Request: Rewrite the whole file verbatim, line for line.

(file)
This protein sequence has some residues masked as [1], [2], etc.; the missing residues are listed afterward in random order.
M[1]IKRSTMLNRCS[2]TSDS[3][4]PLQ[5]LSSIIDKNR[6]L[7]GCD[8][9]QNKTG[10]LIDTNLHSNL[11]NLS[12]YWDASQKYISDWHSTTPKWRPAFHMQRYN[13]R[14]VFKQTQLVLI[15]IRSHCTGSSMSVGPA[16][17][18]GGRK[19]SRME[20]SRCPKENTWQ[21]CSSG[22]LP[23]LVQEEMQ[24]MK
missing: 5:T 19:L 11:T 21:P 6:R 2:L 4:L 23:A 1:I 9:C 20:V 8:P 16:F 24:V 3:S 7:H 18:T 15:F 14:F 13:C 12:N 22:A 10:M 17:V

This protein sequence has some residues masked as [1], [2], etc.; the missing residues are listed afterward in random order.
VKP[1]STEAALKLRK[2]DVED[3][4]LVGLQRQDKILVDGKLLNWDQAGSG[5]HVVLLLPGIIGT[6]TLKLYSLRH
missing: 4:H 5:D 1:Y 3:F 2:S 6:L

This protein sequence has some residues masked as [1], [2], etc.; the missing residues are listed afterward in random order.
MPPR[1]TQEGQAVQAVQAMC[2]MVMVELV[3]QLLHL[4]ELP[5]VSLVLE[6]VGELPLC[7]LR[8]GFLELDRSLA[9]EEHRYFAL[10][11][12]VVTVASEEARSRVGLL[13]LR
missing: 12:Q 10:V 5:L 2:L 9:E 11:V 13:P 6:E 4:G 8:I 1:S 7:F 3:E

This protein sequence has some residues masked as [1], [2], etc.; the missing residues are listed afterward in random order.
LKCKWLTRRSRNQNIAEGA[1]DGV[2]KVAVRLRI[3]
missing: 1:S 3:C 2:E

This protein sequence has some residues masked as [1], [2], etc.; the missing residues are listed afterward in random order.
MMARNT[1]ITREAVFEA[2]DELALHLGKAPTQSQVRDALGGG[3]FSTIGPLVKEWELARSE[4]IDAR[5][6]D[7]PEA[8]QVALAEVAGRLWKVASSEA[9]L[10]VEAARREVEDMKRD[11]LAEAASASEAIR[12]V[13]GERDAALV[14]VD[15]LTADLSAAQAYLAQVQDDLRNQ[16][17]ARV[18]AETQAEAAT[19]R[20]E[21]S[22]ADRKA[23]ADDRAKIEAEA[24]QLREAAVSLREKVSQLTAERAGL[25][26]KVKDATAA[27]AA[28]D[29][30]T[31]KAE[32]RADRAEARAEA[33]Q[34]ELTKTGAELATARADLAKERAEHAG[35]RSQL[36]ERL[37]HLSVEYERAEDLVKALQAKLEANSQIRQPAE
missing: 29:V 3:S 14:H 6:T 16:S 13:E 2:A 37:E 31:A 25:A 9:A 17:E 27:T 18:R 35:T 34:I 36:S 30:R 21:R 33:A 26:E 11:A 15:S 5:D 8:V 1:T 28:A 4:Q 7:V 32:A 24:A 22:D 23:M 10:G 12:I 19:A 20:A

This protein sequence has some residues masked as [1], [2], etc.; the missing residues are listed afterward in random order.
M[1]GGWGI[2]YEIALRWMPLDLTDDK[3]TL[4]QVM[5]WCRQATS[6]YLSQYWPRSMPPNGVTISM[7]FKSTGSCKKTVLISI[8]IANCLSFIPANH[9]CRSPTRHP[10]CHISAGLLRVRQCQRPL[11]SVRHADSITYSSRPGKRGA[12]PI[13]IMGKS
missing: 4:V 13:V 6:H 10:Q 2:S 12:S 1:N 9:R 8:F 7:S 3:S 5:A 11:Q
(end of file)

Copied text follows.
This protein sequence has some residues masked as [1], [2], etc.; the missing residues are listed afterward in random order.
M[1]IKRSTMLNRCS[2]TSDS[3][4]PLQ[5]LSSIIDKNR[6]L[7]GCD[8][9]QNKTG[10]LIDTNLHSNL[11]NLS[12]YWDASQKYISDWHSTTPKWRPAFHMQRYN[13]R[14]VFKQTQLVLI[15]IRSHCTGSSMSVGPA[16][17][18]GGRK[19]SRME[20]SRCPKENTWQ[21]CSSG[22]LP[23]LVQEEMQ[24]MK
missing: 5:T 19:L 11:T 21:P 6:R 2:L 4:L 23:A 1:I 9:C 20:V 8:P 16:F 24:V 3:S 7:H 18:T 15:F 14:F 13:C 12:N 22:A 10:M 17:V

This protein sequence has some residues masked as [1], [2], etc.; the missing residues are listed afterward in random order.
VKP[1]STEAALKLRK[2]DVED[3][4]LVGLQRQDKILVDGKLLNWDQAGSG[5]HVVLLLPGIIGT[6]TLKLYSLRH
missing: 4:H 5:D 1:Y 3:F 2:S 6:L

This protein sequence has some residues masked as [1], [2], etc.; the missing residues are listed afterward in random order.
MPPR[1]TQEGQAVQAVQAMC[2]MVMVELV[3]QLLHL[4]ELP[5]VSLVLE[6]VGELPLC[7]LR[8]GFLELDRSLA[9]EEHRYFAL[10][11][12]VVTVASEEARSRVGLL[13]LR
missing: 12:Q 10:V 5:L 2:L 9:E 11:V 13:P 6:E 4:G 8:I 1:S 7:F 3:E

This protein sequence has some residues masked as [1], [2], etc.; the missing residues are listed afterward in random order.
LKCKWLTRRSRNQNIAEGA[1]DGV[2]KVAVRLRI[3]
missing: 1:S 3:C 2:E

This protein sequence has some residues masked as [1], [2], etc.; the missing residues are listed afterward in random order.
MMARNT[1]ITREAVFEA[2]DELALHLGKAPTQSQVRDALGGG[3]FSTIGPLVKEWELARSE[4]IDAR[5][6]D[7]PEA[8]QVALAEVAGRLWKVASSEA[9]L[10]VEAARREVEDMKRD[11]LAEAASASEAIR[12]V[13]GERDAALV[14]VD[15]LTADLSAAQAYLAQVQDDLRNQ[16][17]ARV[18]AETQAEAAT[19]R[20]E[21]S[22]ADRKA[23]ADDRAKIEAEA[24]QLREAAVSLREKVSQLTAERAGL[25][26]KVKDATAA[27]AA[28]D[29][30]T[31]KAE[32]RADRAEARAEA[33]Q[34]ELTKTGAELATARADLAKERAEHAG[35]RSQL[36]ERL[37]HLSVEYERAEDLVKALQAKLEANSQIRQPAE
missing: 29:V 3:S 14:H 6:T 16:S 13:E 2:A 37:E 31:A 25:A 9:A 17:E 27:T 18:R 35:T 34:I 36:S 30:R 21:R 33:A 26:E 11:A 15:S 5:D 8:V 1:T 28:A 4:Q 7:V 32:A 24:A 22:D 23:M 10:G 12:I 19:A 20:A

This protein sequence has some residues masked as [1], [2], etc.; the missing residues are listed afterward in random order.
M[1]GGWGI[2]YEIALRWMPLDLTDDK[3]TL[4]QVM[5]WCRQATS[6]YLSQYWPRSMPPNGVTISM[7]FKSTGSCKKTVLISI[8]IANCLSFIPANH[9]CRSPTRHP[10]CHISAGLLRVRQCQRPL[11]SVRHADSITYSSRPGKRGA[12]PI[13]IMGKS
missing: 4:V 13:V 6:H 10:Q 2:S 12:S 1:N 9:R 8:F 7:S 3:S 5:A 11:Q